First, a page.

How to improve the BER for your soon-to-be sold house,
28th September 2016
If you’ve been in the property game in the last seven or so years, chances are you’ve come across a colour-coded letter beside the properties you’ve had your eye on online.
While you may have thought you’d left grades behind you in school, houses sold or rented since 2009 require a BER letter grade from A1-G.
Much like how the price of a car is affected by the miles it’s clocked, the BER of a house can have an impact on the value. Since 2009, every house up for rent or sale must have a BER – but where do you find it and how can you improve yours to increase the value?
How do you find your BER?
You’ll need to hire a BER assessor to find out your property’s all-elusive grade. Have a good look around the net, make some phone calls, and ask for pricing. Alternatively, you can ask us to recommend. Once you’ve got an assessor you’re happy with, they’ll call over and take details like the size of the property, its orientation, and its dimensions. They’ll then do a more detailed analysis that includes the types of walls, windows, and insulation.
The assessor will look at over 80 separate pieces of data to generate your grade. Afterwards, you’ll be given a BER certificate and an advisory report to tweak your house to improve its grade. .
Thankfully, improving the grade of your BER isn’t quite as stress-inducing as your swotting up efforts in the past. (Cue a flashback to the panic of the morning of the Leaving Cert results.)
Cost-effective tips for improving the BER of your house
The BER scheme was introduced to reduce Ireland’s dependency on fossil fuels and to make our country more eco-friendly, so that’s the most important thing to keep in mind when you’re deciding what home improvements you want to make to get your grade up.
1. Getting smart about your lightbulbs
While you might not think your lightbulbs matter, it pays (quite literally) to be smart about your bulbs. Compact fluorescent lamps (CFLs) use less energy than traditional incandescent lightbulbs. LED bulbs are another option, using around 20% of the energy of incandescent bulbs, so while it may only be a small change it’ll add up in the long-run.
It’s also good to get into the habit of turning your lights off as you leave a room – presuming it’s empty, of course!
2. Putting a (chimney) damper on your spending
While a fireplace is the perfect accessory for adding a touch of class to the vast majority of rooms, the chimney it’s attached to could cost you a small fortune. Chimneys are a big source of heat loss in the home, and while lighting a fire in the dead of winter makes for a cosy night in, it’s leaking energy during the year.
Installing a simple chimney damper is an easy way to fix the problem, especially if your chimney is for decorative purposes. For inactive fireplaces, an adjustable chimney damper can be fitted and sealed so energy loss is hugely reduced.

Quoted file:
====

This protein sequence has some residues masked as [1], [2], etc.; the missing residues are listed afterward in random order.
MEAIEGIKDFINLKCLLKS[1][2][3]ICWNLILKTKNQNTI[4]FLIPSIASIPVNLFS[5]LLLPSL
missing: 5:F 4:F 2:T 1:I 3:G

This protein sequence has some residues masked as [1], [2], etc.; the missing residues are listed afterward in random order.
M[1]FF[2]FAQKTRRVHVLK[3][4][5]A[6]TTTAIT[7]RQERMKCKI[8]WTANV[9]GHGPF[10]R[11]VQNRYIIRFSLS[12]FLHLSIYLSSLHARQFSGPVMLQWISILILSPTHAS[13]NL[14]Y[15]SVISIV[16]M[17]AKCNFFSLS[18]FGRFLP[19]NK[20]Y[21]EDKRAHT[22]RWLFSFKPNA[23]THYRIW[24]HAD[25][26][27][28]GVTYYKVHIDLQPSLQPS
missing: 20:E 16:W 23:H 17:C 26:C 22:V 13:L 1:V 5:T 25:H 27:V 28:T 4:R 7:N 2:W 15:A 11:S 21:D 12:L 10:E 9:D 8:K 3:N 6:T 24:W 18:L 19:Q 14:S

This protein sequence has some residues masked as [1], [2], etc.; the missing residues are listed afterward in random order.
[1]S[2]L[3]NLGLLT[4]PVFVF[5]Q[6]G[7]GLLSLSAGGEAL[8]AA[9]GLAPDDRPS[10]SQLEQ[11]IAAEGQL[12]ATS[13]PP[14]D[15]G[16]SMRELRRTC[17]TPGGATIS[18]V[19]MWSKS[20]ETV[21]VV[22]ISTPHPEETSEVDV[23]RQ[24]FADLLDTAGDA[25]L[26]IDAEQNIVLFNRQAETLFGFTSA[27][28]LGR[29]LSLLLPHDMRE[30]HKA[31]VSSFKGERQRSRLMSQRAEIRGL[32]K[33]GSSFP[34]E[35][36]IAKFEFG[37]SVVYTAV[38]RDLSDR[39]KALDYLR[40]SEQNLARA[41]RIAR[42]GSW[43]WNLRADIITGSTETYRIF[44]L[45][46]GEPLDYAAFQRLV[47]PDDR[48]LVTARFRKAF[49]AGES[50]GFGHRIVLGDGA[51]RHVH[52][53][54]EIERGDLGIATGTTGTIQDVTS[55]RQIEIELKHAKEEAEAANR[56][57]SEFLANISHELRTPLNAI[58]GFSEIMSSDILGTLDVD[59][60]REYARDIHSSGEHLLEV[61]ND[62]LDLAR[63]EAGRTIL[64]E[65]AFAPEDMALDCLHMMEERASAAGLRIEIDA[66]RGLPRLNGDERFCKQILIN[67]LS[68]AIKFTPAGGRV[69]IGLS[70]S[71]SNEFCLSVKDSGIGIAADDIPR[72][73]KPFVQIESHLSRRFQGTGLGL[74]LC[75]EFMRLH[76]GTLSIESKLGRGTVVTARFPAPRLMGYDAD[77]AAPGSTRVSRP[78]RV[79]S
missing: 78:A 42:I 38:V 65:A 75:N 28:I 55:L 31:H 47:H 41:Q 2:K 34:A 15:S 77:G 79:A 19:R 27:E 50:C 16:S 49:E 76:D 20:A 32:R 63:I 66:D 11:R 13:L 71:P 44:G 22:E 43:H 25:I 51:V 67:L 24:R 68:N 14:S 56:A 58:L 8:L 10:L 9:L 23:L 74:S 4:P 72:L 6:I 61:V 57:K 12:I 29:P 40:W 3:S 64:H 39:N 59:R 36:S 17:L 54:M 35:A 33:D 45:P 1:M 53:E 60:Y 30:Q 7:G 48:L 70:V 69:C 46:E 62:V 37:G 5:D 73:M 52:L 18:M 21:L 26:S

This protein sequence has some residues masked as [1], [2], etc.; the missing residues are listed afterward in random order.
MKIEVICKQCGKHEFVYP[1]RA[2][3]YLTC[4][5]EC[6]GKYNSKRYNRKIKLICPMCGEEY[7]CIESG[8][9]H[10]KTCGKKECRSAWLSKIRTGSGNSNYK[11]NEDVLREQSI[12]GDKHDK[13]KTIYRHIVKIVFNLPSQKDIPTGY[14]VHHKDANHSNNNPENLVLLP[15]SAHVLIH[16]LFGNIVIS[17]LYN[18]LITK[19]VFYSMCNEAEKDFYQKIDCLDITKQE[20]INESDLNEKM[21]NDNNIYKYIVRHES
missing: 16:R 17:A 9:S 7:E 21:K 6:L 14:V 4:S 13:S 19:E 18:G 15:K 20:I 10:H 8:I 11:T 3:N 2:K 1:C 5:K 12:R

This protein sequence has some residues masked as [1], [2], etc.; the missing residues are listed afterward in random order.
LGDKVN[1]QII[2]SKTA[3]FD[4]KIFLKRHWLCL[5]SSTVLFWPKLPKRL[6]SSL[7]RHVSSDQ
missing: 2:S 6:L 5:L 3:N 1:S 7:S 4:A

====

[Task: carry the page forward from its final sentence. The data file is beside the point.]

3. Maximising your insulation
Improving the overall insulation is one of the more obvious ways to improve the BER of your house. Better insulation means the heat is kept in far more efficiently, but the changes can come with a hefty price tag so it’s worth shopping around for prices.
The four main areas that may need better insulation include the attic, walls, your water cylinder.
· Attic – a poorly insulated attic can be responsible for up to 30% of the heat lost in your home. A €300 grant is available from SEAI to go towards attic insulation.
· Water cylinder – if you’ve grown up with an Irish mammy, chances are you’ve experienced the fear of leaving the immersion on. However as much as the immersion is a culprit for escalating energy bills, ignoring your water cylinder can be pricey too. A simple lagging jacket on your cylinder can quickly reduce hot water storage heat loss. Win-win!
· Wall insulation – just like your attic, poorly insulated walls are a big culprit for heat loss. Reinsulating your walls, or building on the existing work, can be expensive, so the SEAI offer grants of €300 towards work on wall cavities; up to €2,400 for internal dry lining; and up to €4,500 for external wall insulation.
4. Draft excluding
As much as the Irish mammy is right about turning the immersion off, she’s also got a second sense for finding the source of a cold draft. For that very reason, draft excluders have found their way into many homes.
But there’s more use to finding drafts than keeping a chill out, as being savvy means reducing heat loss too. Small gaps between frames and windows or doors are a common source of heat loss. Draught stripping is available in most hardware shops and is an easy and cost-effective way to keep drafts out.
5. Getting solar friendly
For a start, replacing the glazing with argon-filled double glazed units can massively improve heat retention.
On a larger scale, solar panels can hugely reduce water-related heating costs. The SEAI offer a €1,200 grant towards the cost of solar heating.
For more information on SEAI grants, visit SEAI.ie.
Whatever options you choose, a higher BER will make your house more attractive to buyers as it means a more energy efficient home and cheaper heating bills in the long-term. What’s not to love?
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